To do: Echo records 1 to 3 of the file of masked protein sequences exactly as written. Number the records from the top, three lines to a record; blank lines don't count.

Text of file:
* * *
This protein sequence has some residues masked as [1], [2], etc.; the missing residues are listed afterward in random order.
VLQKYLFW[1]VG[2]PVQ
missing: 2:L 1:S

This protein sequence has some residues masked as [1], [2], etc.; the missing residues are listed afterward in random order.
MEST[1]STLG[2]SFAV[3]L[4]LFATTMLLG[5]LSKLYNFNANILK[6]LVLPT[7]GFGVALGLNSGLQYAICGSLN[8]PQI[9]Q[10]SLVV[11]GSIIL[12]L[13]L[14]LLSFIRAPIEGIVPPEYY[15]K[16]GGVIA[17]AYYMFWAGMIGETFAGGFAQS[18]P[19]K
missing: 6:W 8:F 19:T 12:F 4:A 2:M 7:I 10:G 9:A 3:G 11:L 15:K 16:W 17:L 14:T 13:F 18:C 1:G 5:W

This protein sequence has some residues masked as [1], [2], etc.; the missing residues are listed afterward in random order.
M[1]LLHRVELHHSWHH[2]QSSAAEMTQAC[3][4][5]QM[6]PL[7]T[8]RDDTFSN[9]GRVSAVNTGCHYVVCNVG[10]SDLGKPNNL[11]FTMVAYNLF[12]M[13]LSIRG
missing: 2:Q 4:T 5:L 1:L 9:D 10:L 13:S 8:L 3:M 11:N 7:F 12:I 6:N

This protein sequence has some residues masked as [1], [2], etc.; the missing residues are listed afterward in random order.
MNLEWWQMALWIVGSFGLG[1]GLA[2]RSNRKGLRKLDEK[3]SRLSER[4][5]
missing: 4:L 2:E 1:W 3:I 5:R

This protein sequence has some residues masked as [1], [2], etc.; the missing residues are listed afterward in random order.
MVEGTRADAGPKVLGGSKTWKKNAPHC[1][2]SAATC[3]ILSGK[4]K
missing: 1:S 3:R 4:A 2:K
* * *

This protein sequence has some residues masked as [1], [2], etc.; the missing residues are listed afterward in random order.
VLQKYLFW[1]VG[2]PVQ
missing: 2:L 1:S

This protein sequence has some residues masked as [1], [2], etc.; the missing residues are listed afterward in random order.
MEST[1]STLG[2]SFAV[3]L[4]LFATTMLLG[5]LSKLYNFNANILK[6]LVLPT[7]GFGVALGLNSGLQYAICGSLN[8]PQI[9]Q[10]SLVV[11]GSIIL[12]L[13]L[14]LLSFIRAPIEGIVPPEYY[15]K[16]GGVIA[17]AYYMFWAGMIGETFAGGFAQS[18]P[19]K
missing: 6:W 8:F 19:T 12:F 4:A 2:M 7:I 10:G 9:A 3:G 11:L 15:K 16:W 17:L 14:T 13:F 18:C 1:G 5:W

This protein sequence has some residues masked as [1], [2], etc.; the missing residues are listed afterward in random order.
M[1]LLHRVELHHSWHH[2]QSSAAEMTQAC[3][4][5]QM[6]PL[7]T[8]RDDTFSN[9]GRVSAVNTGCHYVVCNVG[10]SDLGKPNNL[11]FTMVAYNLF[12]M[13]LSIRG
missing: 2:Q 4:T 5:L 1:L 9:D 10:L 13:S 8:L 3:M 11:N 7:F 12:I 6:N